So there's quite a bit of interest, even in the commercial world, on settling on one and arguably the HL7 RIM is going to end up being the kind of default model that everyone uses whether people want to or not . The other model that you see is sort of inference models, which are a little bit more difficult to describe, but are the kind of thing that underpin things like PRODIGY, PROTOGE from Stanford Medical Logic models in Arden syntax. They are used for interface control terminologies and the things you would write if/then rules in. One of the characteristics of those are they are things that people would like there to be many many instances of and everybody and their dog in the hospital would be able to write their own decision support thing and customise it.

To write a protocol, for instance, to manage angina, turns out to be very, very hard, as PRODIGY are finding out. They're bigger that you think they are going to be. When you see them written in the BMJ they run to a couple of sides of A4. If you try to formalise them you find all the bits that are missing and you end up with reams and reams of code: a typical individual guideline will have a thousand classes or concepts mentioned in it. So for example, you're going to have something up there that mentions the idea of metastatic liver cancer, some term, or set of terms; your information will have some slots that you can put that information in, and they may choose not to have just one slot for the diagnosis. You may choose, for a very good reason, to split it in the site and pathology. If you are in a cancer hospital this is a much more efficient SQL query for saying how many patients do I have with metastatic cancer than trying to read the text of the other thing. And down the bottom you want to write a rule that says "If metastatic cancer then.... do something"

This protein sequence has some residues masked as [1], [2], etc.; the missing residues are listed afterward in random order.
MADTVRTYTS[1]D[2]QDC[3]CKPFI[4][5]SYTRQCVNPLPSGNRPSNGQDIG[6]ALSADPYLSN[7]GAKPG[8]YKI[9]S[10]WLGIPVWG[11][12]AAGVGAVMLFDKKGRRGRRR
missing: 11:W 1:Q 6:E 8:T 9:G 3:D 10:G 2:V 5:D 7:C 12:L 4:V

If you can get all this lot working together, you may be able to get an intelligent system. But only if you get it working together. And there is clearly a relationship between these three sorts of components which says: Top right: fantastically large, not too many of them, these things very very numerous, and actually quite complex themselves.